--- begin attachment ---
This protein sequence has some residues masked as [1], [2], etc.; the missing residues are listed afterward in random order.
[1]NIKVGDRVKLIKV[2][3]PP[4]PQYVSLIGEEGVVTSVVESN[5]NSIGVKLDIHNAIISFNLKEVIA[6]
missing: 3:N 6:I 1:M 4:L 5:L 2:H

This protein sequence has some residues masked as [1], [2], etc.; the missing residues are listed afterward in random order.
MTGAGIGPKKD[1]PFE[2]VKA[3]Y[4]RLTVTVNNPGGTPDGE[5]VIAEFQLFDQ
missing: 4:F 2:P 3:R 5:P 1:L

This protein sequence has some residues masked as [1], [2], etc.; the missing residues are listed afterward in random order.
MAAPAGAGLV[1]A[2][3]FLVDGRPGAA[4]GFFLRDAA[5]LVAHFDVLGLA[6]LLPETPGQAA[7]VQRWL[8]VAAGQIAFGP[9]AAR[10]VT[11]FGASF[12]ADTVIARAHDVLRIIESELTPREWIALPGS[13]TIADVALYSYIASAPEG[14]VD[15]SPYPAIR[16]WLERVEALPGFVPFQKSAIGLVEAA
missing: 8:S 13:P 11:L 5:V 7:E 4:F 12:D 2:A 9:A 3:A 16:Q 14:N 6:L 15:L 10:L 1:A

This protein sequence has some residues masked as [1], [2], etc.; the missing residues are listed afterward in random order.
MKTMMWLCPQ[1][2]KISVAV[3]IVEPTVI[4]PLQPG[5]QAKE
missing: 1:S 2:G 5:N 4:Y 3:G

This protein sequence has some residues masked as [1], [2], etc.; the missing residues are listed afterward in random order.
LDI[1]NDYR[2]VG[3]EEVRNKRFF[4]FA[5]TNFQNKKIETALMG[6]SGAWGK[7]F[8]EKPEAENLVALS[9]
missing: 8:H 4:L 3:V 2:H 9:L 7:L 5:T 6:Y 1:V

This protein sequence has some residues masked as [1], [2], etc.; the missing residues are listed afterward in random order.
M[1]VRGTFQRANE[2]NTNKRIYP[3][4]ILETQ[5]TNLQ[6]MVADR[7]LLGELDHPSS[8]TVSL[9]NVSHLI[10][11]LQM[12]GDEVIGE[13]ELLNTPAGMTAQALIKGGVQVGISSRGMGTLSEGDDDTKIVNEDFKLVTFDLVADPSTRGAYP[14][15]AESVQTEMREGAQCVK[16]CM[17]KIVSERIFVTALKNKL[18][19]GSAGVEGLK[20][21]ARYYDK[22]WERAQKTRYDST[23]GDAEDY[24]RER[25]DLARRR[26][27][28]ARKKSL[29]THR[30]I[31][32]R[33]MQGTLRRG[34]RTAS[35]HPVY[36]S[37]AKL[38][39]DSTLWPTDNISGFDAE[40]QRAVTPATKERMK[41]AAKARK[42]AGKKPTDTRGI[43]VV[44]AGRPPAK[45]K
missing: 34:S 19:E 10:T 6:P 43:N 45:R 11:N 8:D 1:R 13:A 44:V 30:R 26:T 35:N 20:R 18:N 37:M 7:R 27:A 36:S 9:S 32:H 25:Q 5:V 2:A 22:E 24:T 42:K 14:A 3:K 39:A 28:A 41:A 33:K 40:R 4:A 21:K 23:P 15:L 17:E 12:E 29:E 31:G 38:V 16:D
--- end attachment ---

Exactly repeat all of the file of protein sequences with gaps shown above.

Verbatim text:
This protein sequence has some residues masked as [1], [2], etc.; the missing residues are listed afterward in random order.
[1]NIKVGDRVKLIKV[2][3]PP[4]PQYVSLIGEEGVVTSVVESN[5]NSIGVKLDIHNAIISFNLKEVIA[6]
missing: 3:N 6:I 1:M 4:L 5:L 2:H

This protein sequence has some residues masked as [1], [2], etc.; the missing residues are listed afterward in random order.
MTGAGIGPKKD[1]PFE[2]VKA[3]Y[4]RLTVTVNNPGGTPDGE[5]VIAEFQLFDQ
missing: 4:F 2:P 3:R 5:P 1:L

This protein sequence has some residues masked as [1], [2], etc.; the missing residues are listed afterward in random order.
MAAPAGAGLV[1]A[2][3]FLVDGRPGAA[4]GFFLRDAA[5]LVAHFDVLGLA[6]LLPETPGQAA[7]VQRWL[8]VAAGQIAFGP[9]AAR[10]VT[11]FGASF[12]ADTVIARAHDVLRIIESELTPREWIALPGS[13]TIADVALYSYIASAPEG[14]VD[15]SPYPAIR[16]WLERVEALPGFVPFQKSAIGLVEAA
missing: 8:S 13:P 11:L 5:V 7:E 4:F 12:D 2:A 9:A 3:A 16:Q 14:N 6:L 15:L 10:L 1:A

This protein sequence has some residues masked as [1], [2], etc.; the missing residues are listed afterward in random order.
MKTMMWLCPQ[1][2]KISVAV[3]IVEPTVI[4]PLQPG[5]QAKE
missing: 1:S 2:G 5:N 4:Y 3:G

This protein sequence has some residues masked as [1], [2], etc.; the missing residues are listed afterward in random order.
LDI[1]NDYR[2]VG[3]EEVRNKRFF[4]FA[5]TNFQNKKIETALMG[6]SGAWGK[7]F[8]EKPEAENLVALS[9]
missing: 8:H 4:L 3:V 2:H 9:L 7:L 5:T 6:Y 1:V

This protein sequence has some residues masked as [1], [2], etc.; the missing residues are listed afterward in random order.
M[1]VRGTFQRANE[2]NTNKRIYP[3][4]ILETQ[5]TNLQ[6]MVADR[7]LLGELDHPSS[8]TVSL[9]NVSHLI[10][11]LQM[12]GDEVIGE[13]ELLNTPAGMTAQALIKGGVQVGISSRGMGTLSEGDDDTKIVNEDFKLVTFDLVADPSTRGAYP[14][15]AESVQTEMREGAQCVK[16]CM[17]KIVSERIFVTALKNKL[18][19]GSAGVEGLK[20][21]ARYYDK[22]WERAQKTRYDST[23]GDAEDY[24]RER[25]DLARRR[26][27][28]ARKKSL[29]THR[30]I[31][32]R[33]MQGTLRRG[34]RTAS[35]HPVY[36]S[37]AKL[38][39]DSTLWPTDNISGFDAE[40]QRAVTPATKERMK[41]AAKARK[42]AGKKPTDTRGI[43]VV[44]AGRPPAK[45]K
missing: 34:S 19:E 10:T 6:P 43:N 45:R 11:N 8:D 1:R 13:A 44:V 30:R 26:T 35:N 20:R 18:N 37:M 7:R 27:A 36:S 9:S 32:H 25:Q 5:V 2:A 22:E 24:T 42:K 14:A 3:K 39:A 28:A 41:A 33:K 40:R 4:A 21:K 23:P 15:L 17:E 12:E 29:E 31:G 38:V 16:D